Since ancient times roses have been known to be, not only beautiful, but a nutritional and medicinal powerhouse. It was also used as a constituent in perfume. Greek, Romans and Phoenician cultures considered large gardens of roses to be as important as orchards and wheat. The oil used in perfume was the essential oil of Rose, also known as attar of rose and can be traced all the way back to the Persians in the middle ages. The water left over from the process was called rose water. Nowadays, known as rose hydrosol.
A copper alembic still is used to create it but it can also be created at home through the process of ice water distillation. This is done by boiling rose petals in a large pot set up to catch the distilled hydrosol as it drips down off the cover filled with ice. It was confusing until I decided to try it for myself. Before we get into the setup, let’s talk about the benefits.
Rose Hydrosol is used in many different ways. It’s edible, used in cosmetics, perfumes, medicinally and even spiritually in rituals. In India, its used to flavor water, in sweets, lassi (yogurt dairy drink), even rice pudding. In areas of southeast Asia, it is added to water and milk to make a favorite drink called bandung. It’s used extensively through the middle east to flavor everything from gumdrops, to baklava, to a sparkling replacement for champagne for those that don’t drink. Cosmetically, rose water is used in perfumes, cold creams, toners and face washes. In India, they use it to make Gulkland, which is a sweetened preserve of roses which is high in calcium and anti-inflammatory properties. Spiritually, it’s used in Hindu, Ba’hai faith, Zoroastrianism and the Eastern orthodox church.
The great part about making the hydrosol using ice water distillation is you are left with a large amount of strong rose infusion. Rose tea also has a large number of benefits, among which are:
- Heavy periods – regulates hormones, eases uterine congestion, eliminate cramping & mood swings
- Respiratory – soothes respiratory tracts, lung and throat. Helps expel phlegm and mucus.
- Mood – hormone regulation eases depression and stress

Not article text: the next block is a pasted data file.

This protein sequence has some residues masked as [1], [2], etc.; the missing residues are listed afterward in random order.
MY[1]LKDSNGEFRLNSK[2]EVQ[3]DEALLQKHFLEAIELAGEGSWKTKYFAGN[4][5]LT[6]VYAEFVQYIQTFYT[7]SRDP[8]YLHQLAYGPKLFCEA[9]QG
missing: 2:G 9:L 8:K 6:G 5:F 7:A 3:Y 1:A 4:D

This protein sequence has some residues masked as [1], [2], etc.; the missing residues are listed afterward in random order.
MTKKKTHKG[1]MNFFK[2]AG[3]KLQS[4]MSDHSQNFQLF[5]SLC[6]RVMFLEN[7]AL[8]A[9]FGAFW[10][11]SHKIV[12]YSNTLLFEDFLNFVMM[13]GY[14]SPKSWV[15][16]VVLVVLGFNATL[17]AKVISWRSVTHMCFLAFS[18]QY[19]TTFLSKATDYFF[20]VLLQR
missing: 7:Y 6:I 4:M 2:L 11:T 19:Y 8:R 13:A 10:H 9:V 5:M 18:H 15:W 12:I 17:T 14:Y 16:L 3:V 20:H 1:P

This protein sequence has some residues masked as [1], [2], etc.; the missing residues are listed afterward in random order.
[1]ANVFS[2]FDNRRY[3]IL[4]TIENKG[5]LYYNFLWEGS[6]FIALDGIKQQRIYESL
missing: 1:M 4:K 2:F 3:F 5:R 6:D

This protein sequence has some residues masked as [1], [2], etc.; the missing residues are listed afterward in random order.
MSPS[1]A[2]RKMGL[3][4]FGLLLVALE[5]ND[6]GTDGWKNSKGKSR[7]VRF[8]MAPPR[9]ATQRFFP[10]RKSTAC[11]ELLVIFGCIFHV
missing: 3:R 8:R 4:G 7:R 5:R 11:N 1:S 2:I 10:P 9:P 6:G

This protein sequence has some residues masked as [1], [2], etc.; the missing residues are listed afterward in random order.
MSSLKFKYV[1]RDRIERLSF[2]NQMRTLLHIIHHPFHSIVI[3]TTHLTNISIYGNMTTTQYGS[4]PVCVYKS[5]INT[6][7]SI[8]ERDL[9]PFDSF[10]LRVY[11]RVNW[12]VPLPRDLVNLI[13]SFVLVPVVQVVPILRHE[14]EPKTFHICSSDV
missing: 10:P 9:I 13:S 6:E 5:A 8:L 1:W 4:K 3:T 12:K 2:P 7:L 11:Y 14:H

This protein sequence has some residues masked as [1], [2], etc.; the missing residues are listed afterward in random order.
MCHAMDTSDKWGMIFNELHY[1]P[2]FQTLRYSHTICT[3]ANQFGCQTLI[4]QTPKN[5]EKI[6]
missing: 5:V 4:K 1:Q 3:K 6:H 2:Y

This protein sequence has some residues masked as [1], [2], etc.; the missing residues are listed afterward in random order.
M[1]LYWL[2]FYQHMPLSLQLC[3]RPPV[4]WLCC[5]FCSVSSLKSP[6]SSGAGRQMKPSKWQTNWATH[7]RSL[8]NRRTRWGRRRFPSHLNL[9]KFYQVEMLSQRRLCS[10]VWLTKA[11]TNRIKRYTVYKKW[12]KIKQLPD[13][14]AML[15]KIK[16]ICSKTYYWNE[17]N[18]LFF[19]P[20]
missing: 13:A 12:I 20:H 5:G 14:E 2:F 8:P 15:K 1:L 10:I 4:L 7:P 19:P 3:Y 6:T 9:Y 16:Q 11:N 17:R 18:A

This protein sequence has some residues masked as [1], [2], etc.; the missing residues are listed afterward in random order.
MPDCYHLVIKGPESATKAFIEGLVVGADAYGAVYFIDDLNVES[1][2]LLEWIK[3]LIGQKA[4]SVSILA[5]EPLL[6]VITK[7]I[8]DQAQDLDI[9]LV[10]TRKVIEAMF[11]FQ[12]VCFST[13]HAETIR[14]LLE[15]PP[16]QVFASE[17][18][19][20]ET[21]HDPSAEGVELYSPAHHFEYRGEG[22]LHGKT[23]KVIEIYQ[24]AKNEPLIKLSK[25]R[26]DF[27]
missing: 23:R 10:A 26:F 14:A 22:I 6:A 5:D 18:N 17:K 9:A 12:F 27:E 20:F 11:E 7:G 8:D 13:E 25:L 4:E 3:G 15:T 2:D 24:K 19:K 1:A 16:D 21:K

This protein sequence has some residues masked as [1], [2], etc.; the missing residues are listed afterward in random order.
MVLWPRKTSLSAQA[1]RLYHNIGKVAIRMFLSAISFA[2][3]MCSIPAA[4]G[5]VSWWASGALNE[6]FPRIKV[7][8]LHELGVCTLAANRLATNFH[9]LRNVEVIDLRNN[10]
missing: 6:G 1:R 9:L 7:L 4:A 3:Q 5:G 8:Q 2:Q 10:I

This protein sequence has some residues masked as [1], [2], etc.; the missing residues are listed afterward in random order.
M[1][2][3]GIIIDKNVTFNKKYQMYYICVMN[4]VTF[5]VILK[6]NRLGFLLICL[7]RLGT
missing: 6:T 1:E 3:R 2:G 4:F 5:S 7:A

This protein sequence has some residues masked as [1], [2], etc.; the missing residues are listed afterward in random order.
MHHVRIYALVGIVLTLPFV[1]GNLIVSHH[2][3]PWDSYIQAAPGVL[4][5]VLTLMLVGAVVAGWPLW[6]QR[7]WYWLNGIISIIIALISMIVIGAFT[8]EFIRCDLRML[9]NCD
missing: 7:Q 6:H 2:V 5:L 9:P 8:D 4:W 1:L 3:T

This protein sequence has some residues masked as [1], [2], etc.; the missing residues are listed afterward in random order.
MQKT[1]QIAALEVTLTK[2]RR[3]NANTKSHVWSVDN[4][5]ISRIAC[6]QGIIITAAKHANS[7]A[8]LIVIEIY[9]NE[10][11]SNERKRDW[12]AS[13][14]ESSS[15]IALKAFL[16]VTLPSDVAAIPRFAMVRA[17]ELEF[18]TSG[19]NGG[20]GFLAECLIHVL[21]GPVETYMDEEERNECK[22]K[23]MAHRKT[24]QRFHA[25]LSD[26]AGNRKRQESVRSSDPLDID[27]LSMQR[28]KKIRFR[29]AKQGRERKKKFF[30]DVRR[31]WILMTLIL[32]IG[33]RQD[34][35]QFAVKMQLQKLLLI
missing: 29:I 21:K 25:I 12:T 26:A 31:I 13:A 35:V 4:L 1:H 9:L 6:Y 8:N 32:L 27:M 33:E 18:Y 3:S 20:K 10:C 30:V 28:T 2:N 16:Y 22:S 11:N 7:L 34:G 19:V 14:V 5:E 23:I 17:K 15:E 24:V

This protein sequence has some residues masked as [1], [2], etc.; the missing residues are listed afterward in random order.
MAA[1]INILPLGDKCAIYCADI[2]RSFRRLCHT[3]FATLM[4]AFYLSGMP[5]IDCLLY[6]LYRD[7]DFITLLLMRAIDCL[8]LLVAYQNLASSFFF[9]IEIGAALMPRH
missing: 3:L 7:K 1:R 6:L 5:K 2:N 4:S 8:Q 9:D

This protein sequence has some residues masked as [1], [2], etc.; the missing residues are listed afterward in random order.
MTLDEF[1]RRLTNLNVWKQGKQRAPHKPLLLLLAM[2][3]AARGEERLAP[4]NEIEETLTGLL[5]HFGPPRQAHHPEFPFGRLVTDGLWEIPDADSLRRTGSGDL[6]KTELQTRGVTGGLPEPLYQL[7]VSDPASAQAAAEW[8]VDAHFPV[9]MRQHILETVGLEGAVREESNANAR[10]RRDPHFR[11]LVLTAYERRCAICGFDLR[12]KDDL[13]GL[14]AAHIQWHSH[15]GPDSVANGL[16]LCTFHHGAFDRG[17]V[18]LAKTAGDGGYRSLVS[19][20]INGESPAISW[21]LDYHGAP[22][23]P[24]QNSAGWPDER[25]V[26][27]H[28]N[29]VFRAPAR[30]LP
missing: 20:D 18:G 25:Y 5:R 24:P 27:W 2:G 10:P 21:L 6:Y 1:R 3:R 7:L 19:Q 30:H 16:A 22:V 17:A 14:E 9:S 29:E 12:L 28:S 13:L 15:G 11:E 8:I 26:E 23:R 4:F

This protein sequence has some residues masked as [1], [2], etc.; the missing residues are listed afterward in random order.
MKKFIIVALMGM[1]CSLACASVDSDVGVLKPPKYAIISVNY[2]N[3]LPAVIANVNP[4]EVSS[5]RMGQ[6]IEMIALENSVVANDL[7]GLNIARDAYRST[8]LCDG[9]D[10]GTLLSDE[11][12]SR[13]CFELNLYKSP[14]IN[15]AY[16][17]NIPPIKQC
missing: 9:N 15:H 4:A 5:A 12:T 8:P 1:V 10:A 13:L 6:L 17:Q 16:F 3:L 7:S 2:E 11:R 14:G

- Immunity/Chronic Diseases- stimulates white blood cell production, antioxidant, lowers effects of oxidative stress caused by free radicals.
- Insomnia – helps regulate circadian rhythms
- Digestion – balances gut flora
- Detox – improves liver function, & diuretic.
Ice Water Distillation Setup
You need a large stainless pot with 2 heatproof bowls that when stacked on top of each other, stay below the lip of the pot.
When you put the first bowl in open side down, fill the pot with distilled water to the top of the first bowl. Add the rose petals (I used 8 ounces of petals). Place the second bowl on top of the first, open side up. This bowl will be used to catch your distilled rose water.
Once the water begins to slowly boil, place the lid of the pot upside down on top of the pan. If the pan doesn’t have a lid, place a plate that will hold a good amount of ice cubes.
As the water boils the rose hydrosol will collect on the bottom of the lid and drip into the top bowl. Be careful when checking that you don’t spill melted ice water into the top bowl. Continue to keep the lid full of ice, as the more condensation you create the more hydrosol you end up with. This process can be time consuming. In 2 hours, out of 8 ounces of rose petals, I collected 6 ounces of rose hydrosol and 2 quarts of strong rose petal infusion.
If you are interested in making gulkand; you can find the recipe here: